Milan fashion designers are investing heavily in gold, no matter what the stock market is doing.
Gold lame, gold sequins, gold embroidery and gold baubles figured prominently in styles for next spring and summer that were presented in Milan over the past week, as if to impart the Midas touch at a moment of economic uncertainty.
Perhaps it is not coincidental that the era most frequently evoked during Milan fashion week was the roaring 20s, seen through its sequined and beaded drop-waisted flapper dresses. The carefree, fun decade ended with the devastating 1929 stock market crash.
The collective fashion response from Milan seemed to be: If we’re all going down, let’s at least look ladylike.
Styles on the Milan runways were decidedly mature, not girlish. There were proper leather handbags with handles or smart clutches.
The sandal has returned, replacing last year’s practical boot, in heels or platforms. Often gilded, the sandals proved challenging to some models who stumbled on the runway, as well as to fashionistas attending the shows, who quickly adapt to even the mere whiff of a trend. Makeup was mostly natural with flashes of glitter, and hair, often teased, was pulled back.
Summer next year marks the return of the pleated skirt, often with demure, knee-length hemlines. Soft cuts were set off by lace, satin and chiffon fabrics — sometimes paired with heavier textures like leather and wool.
Designers didn’t forego sexy looks. While keeping the skirt lengths long, they allowed women to show off their legs with deep slits or sheer fabrics. Necklines plunged, shoulders were bared and backs dipped low.
The drop-waisted and no-waist dresses gave designers all the license they needed to play with beading, sequins and fringe. Embroidery was another favorite. In another nod to glamour, many trotted out cinched-at-the-waist swimsuits.
While shades for the summer are mostly muted, there were some flashes of color in bold tropical prints, animal patterns and floral designs. The burst of color was the surest sign that Milan fashion remains upbeat despite the gloom.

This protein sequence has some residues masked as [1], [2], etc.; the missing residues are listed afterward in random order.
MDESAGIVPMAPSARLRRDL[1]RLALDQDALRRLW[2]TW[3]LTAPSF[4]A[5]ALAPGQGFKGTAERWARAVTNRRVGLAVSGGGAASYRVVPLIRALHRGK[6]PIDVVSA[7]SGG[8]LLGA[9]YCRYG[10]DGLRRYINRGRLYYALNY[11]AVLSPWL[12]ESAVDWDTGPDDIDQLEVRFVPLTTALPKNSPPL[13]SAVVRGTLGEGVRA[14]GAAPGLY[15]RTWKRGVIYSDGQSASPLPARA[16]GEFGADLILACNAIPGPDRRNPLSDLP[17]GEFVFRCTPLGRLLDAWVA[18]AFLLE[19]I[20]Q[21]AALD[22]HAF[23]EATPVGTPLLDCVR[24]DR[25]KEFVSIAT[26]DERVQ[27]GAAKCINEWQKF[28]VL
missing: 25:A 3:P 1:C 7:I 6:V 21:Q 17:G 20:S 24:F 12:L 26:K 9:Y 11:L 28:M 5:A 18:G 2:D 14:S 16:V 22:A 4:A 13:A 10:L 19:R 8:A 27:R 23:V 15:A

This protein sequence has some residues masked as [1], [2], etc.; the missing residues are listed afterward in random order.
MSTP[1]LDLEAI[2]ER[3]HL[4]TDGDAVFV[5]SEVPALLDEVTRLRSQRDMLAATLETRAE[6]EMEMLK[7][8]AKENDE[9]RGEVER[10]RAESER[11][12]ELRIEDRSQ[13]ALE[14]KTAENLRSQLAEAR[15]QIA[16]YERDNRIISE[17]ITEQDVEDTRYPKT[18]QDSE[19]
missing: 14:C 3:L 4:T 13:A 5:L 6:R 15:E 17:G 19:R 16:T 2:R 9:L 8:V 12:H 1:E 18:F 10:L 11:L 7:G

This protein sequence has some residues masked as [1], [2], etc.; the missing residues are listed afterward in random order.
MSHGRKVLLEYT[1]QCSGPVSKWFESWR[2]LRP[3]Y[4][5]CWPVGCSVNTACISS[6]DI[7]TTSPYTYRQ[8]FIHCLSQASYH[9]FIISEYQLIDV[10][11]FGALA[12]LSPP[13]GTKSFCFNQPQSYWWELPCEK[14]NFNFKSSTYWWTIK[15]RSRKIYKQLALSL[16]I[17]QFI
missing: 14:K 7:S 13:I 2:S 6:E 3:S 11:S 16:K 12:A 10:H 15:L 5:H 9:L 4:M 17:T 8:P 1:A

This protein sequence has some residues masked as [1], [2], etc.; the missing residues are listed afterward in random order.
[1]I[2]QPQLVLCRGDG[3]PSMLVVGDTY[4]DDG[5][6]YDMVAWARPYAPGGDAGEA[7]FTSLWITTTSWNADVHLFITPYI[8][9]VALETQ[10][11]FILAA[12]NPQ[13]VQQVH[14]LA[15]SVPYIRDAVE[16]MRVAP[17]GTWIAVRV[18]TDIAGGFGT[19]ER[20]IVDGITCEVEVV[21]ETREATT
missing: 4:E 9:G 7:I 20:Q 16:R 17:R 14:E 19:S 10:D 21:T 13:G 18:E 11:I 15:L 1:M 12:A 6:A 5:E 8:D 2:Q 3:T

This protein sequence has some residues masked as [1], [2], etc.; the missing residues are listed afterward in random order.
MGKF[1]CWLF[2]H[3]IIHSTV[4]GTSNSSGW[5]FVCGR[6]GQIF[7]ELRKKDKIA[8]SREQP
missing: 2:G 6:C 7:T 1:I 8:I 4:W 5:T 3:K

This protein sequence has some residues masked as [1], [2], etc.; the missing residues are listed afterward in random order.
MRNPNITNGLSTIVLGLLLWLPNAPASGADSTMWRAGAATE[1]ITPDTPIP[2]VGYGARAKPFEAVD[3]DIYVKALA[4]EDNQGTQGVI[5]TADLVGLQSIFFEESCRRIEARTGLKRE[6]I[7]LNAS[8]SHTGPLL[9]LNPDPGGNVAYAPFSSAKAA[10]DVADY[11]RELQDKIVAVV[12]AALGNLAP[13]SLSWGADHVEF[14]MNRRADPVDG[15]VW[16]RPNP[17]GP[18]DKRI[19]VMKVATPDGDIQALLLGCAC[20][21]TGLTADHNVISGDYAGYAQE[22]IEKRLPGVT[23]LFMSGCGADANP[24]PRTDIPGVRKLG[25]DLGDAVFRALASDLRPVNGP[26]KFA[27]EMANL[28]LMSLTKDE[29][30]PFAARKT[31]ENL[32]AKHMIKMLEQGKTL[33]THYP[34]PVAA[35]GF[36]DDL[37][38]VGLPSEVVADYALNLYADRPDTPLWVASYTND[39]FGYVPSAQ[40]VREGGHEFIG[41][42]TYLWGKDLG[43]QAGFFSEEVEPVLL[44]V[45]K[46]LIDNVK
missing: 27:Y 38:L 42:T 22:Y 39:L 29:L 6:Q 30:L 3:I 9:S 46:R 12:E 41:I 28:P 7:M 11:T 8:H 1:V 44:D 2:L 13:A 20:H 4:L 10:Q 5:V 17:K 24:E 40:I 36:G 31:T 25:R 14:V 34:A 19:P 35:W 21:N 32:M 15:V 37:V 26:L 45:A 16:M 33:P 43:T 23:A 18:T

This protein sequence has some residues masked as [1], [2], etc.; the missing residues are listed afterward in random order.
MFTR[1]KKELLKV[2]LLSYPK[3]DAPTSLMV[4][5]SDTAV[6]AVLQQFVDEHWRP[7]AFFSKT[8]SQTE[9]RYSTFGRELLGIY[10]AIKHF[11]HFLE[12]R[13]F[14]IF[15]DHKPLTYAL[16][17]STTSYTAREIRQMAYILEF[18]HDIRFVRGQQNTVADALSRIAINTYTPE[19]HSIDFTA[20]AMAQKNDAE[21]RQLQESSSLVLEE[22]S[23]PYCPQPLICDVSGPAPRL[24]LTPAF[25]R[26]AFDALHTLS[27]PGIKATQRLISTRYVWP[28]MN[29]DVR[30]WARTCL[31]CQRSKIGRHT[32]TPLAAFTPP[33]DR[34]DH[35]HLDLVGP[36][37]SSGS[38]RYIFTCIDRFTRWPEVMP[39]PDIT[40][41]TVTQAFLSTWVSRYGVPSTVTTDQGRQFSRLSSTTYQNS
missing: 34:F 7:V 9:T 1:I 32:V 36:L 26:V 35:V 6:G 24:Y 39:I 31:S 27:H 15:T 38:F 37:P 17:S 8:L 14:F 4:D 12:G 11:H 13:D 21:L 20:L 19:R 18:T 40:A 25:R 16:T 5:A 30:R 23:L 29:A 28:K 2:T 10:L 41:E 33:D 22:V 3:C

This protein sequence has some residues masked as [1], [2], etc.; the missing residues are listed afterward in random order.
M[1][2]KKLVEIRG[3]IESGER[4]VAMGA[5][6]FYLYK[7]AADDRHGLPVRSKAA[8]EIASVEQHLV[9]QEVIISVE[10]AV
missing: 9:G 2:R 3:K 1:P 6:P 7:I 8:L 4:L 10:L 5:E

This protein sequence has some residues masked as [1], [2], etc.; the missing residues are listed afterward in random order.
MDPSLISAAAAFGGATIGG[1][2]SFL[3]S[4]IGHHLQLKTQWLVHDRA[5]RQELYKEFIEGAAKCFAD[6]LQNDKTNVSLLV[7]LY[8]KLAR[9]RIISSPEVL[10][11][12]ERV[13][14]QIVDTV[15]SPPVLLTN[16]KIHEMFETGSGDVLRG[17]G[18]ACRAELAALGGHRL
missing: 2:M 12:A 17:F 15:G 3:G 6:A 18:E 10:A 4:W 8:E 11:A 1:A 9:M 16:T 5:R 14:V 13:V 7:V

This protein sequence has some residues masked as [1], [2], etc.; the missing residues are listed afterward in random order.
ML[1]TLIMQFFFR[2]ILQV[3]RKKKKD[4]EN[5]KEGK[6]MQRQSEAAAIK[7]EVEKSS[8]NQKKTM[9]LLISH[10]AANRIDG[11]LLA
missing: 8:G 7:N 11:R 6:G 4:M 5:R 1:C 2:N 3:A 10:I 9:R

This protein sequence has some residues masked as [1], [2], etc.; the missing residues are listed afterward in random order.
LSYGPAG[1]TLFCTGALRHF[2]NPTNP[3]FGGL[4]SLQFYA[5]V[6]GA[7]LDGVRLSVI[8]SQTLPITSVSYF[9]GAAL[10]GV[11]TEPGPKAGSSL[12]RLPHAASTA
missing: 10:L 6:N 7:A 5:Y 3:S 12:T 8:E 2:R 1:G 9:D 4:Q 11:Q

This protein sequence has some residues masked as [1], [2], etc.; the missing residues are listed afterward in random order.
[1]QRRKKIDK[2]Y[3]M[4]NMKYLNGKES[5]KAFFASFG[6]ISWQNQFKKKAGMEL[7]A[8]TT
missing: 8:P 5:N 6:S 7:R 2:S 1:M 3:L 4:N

“A pearl of a lady” is how designer Giorgio Armani defined his 2012 summer woman. The ultra-feminine collection is created out of fabrics that have the iridescence of a precious pearl and the lightness of a feather.
Departing from the dress and skirt look proposed by most designers in Milan, Armani favors wafer-thin trousers delicately slit in the front. He pairs them with a jacket, cut on the bias and devoid of collar and buttons, or allows them to peep out from under a skirt or dress.
Water is another theme of the collection, with iridescent aquamarine and white silk for satin gowns with sequins, which sparkle on the outfits like a morning dew.
Dress hemlines range from knee to ankle, and are cut from ultra-light fabrics that caress rather than hug the body.
Mixing night and day, the designer paired his evening wear with flats, saving high heels for daytime dressing. For his finale, Armani sent out three models in identical see-through strapless evening gowns, chastely covered in a shower of raindrop sequins.
Donatella Versace showed her second line Versus collection in the courtyard of the Versace palazzo in downtown Milan late Sunday. The summer Versus girl, as viewed by Scottish designer Christopher Kane, hand-picked by Versace to revive the once-flourishing line aimed at the younger set, is athletic and sexy.